Hailed as the most sweeping history of African-Canadians ever written when it first appeared, The Blacks in Canada remains the only historical survey that covers all aspects of the Black experience in Canada, from the introduction of slavery in 1628 to the first wave of Caribbean immigration in the 1950s and 1960s. Using an impressive array of primary and secondary materials, Robin Winks details the diverse experiences of Black immigrants to Canada, including Black slaves brought to Nova Scotia and the Canadas by Loyalists at the end of the American Revolution, Black refugees who fled to Nova Scotia following the War of 1812, Jamaican Maroons, and fugitive slaves who fled to British North Am...
This study provides Canada's first comprehensive, integrated treatment of the emergence and development of key communication sectors: telegraph telephones, cable TV, broadcasting, communication satellites, and electronic publishing. By focusing on real institutions, actual (and frequently predatory) business practices, and law and regulatory policies, in both historical and contemporary perspectives, Babe helps demystify current communication issues. Stressing the flexibility of communication 'technologies' on the one hand, and the element of corporate power on the other, Babe reintroduces the principle of corporate/governmental responsibility for communication outcomes, a principle that has been largely drowned out by the shrill cries of 'Information Revolution.'
As the leading book in its field, Religion and Ethnicity in Canada has been embraced by scholars, teachers, students, and policy makers as a breakthrough study of Canadian religio-ethnic diversity and its impact on multiculturalism. A team of established scholars looks at the relationships between religious and ethnic identity in Canada's six largest minority religious communities: Hindus, Buddhists, Sikhs, Jews, Muslims and practitioners of Chinese religion. The chapters also highlight the ethnic diversity extant within these traditions in order to offer a more nuanced appreciation of the variety of lived experiences of members of these communities. Together, the contributors develop consistent themes throughout the volume, among them the changing nature of religious practice and ideas, current demographics, racism, and the role of women. Chapters related to the public policy issues of healthcare, education and multiculturalism show how new ethnic and religious diversity are challenging and changing Canadian institutions and society. Comprehensive and insightful, Religion and Ethnicity in Canada makes a unique contribution to the study of world religions in Canada.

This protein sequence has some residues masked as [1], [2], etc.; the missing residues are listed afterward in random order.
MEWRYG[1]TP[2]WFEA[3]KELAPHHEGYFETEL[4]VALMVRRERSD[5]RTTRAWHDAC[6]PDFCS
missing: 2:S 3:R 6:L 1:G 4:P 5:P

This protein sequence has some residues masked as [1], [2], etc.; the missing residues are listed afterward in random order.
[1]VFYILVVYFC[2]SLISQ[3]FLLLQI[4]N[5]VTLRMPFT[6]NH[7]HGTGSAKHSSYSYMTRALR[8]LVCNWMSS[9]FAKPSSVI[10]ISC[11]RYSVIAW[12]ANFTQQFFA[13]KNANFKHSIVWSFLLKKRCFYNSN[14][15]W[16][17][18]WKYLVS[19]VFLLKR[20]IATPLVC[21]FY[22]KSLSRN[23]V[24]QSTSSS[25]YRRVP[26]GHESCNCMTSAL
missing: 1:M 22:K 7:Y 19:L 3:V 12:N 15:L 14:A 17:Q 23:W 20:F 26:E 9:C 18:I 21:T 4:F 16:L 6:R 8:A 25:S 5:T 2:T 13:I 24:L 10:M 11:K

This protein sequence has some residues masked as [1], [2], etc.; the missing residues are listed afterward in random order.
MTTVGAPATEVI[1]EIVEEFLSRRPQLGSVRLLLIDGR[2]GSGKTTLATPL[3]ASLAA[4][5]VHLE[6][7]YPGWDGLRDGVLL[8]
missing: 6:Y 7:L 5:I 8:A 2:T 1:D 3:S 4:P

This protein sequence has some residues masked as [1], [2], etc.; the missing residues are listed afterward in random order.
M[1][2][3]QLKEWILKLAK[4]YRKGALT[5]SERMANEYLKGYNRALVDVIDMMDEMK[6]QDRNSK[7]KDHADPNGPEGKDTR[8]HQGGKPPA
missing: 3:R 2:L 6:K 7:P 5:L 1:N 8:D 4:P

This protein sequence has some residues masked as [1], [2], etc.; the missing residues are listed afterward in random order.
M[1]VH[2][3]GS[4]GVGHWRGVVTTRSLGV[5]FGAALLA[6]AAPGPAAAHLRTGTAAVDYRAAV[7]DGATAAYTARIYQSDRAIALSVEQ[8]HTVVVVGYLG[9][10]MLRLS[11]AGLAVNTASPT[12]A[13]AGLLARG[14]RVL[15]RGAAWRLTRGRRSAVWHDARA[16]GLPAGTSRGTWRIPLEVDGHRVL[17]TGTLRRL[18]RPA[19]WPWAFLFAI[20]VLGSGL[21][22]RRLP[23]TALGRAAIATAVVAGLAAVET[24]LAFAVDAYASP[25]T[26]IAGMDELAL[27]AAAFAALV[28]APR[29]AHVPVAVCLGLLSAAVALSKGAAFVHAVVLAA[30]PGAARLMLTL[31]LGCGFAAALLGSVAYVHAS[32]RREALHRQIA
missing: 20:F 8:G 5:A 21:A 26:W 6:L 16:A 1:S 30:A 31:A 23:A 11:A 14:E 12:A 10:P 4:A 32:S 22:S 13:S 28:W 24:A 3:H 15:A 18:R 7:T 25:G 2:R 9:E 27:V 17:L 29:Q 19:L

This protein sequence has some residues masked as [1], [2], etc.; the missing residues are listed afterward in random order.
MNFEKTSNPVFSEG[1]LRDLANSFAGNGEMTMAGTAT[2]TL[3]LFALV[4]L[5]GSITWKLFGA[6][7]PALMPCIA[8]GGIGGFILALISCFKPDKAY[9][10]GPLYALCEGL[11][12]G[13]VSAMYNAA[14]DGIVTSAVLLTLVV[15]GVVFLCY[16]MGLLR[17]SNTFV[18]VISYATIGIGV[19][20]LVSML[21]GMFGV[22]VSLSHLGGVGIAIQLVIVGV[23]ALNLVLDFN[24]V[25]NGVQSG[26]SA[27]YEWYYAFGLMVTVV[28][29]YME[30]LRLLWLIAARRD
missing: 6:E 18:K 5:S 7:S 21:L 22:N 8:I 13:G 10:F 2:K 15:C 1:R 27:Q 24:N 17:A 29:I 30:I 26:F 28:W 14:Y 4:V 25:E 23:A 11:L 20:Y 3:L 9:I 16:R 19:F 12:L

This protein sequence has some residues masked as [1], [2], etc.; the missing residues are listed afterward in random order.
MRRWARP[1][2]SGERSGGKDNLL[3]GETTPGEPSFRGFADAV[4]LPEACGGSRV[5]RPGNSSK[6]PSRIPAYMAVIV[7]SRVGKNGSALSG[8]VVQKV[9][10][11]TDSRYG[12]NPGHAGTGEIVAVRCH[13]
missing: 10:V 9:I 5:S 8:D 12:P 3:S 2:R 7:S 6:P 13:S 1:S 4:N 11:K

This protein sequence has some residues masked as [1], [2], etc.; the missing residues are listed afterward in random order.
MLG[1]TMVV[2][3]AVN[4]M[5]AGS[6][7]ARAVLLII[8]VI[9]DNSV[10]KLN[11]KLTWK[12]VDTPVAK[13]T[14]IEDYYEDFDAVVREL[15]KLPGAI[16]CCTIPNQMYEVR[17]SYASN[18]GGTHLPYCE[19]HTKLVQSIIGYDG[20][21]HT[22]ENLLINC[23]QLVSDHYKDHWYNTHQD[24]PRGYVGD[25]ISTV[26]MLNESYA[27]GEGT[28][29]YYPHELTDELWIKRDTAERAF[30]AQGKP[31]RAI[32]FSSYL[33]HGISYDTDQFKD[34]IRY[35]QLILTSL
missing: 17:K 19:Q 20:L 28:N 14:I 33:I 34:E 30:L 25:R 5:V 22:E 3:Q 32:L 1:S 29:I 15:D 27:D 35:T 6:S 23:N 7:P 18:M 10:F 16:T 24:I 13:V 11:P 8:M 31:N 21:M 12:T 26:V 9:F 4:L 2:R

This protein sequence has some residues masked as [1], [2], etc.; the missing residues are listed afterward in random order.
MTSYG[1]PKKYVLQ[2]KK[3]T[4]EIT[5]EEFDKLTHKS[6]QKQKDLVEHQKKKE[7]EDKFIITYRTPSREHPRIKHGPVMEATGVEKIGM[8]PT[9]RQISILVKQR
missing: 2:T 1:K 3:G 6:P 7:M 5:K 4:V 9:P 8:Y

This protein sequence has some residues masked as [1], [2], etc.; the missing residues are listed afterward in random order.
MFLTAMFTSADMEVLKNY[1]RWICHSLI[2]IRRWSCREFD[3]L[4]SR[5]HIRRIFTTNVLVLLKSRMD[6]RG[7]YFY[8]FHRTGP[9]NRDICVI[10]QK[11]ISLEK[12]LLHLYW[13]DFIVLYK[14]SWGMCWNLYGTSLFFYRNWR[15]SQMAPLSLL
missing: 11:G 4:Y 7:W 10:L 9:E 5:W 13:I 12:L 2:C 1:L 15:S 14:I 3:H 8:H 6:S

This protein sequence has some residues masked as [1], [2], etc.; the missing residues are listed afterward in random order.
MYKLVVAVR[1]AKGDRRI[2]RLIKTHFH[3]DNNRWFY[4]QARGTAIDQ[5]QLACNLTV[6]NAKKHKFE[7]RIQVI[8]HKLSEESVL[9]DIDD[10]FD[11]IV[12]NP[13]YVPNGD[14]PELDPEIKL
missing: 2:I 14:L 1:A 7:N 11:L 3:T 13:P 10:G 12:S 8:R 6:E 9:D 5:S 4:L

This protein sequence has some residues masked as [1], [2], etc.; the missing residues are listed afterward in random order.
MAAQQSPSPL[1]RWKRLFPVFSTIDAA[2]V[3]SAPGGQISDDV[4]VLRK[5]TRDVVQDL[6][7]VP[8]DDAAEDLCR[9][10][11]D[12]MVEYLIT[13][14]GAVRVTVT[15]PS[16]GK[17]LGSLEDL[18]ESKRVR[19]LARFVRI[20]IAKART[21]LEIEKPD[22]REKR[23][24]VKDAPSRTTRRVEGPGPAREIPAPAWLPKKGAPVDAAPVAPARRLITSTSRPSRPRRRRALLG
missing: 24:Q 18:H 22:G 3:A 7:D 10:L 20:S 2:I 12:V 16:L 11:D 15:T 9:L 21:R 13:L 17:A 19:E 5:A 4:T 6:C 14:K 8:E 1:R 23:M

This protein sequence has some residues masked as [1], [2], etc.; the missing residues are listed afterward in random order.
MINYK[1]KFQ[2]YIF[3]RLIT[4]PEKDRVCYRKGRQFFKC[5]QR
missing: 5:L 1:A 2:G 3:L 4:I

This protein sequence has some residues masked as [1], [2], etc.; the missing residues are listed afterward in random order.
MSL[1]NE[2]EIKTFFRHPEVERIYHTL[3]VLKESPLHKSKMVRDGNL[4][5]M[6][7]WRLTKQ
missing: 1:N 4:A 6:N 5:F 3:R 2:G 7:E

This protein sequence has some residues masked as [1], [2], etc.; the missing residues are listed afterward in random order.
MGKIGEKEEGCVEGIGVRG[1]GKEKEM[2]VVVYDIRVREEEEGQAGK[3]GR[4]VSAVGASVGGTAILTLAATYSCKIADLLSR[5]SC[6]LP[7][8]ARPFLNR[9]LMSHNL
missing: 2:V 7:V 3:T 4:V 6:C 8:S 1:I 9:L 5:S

Human rights, equality, and social justice are at the forefront of public concern and political debate in Canada. Global events--especially the ""war on terrorism""―have fostered further interest in the abuse of human rights, especially when sanctioned or perpetuated by democratic governments. This groundbreaking contributed volume seeks to shed light on this topic by uniting original essays that examine the history of human rights in Canada. Contributors explore a variety of themes integral to the post-confederation period, including immigration and ethnicity, gender, sexuality, class, disability, state formation, and provincial-federal relations. Three key issues emerge throughout: incidents of discrimination in both government and society, the efforts of human rights and civil liberties activists to create a more open and tolerant society, and the implementation of state legislation designed to protect or enhance civil rights.
Even though they are aware of the Third World in relation to their daily lives, most Canadians know little about the historical foundations and complex nature of their country's entanglements with non-Western societies. Canada and the Third World provides a long overdue introduction to Canada's historical relationship with the Third World. The book critically explores this relationship by asking four central questions: how can we understand the historical roots of Canada's relations with the Third World? How have Canadians, individuals and institutions alike, practiced and imagined development? How can we integrate Canada into global histories of empire, decolonization, and development? And how should we understand the relationship between issues such as poverty, racism, gender equality, and community development in the First and Third World alike?
A clear, concise portrait of one of the most dramatic moments in the history of working-class life and class relations generally in Canada - the upsurge of working-class protest at the end of the First World War.
Health Care in Canada examines the challenges faced by the Canadian health care system, a subject of much public debate. In this book Katherine Fierlbeck provides an in-depth discussion of how health care decisions are shaped by politics and why there is so much disagreement over how to fix the system. Many Canadians point to health care as a source of national pride; others are highly critical of the system's shortcomings and call for major reform. Yet meaningful debate cannot occur without an understanding of how the system actually operates. In this overview, Fierlbeck outlines the basic framework of the health care system with reference to specific areas such as administration and govern...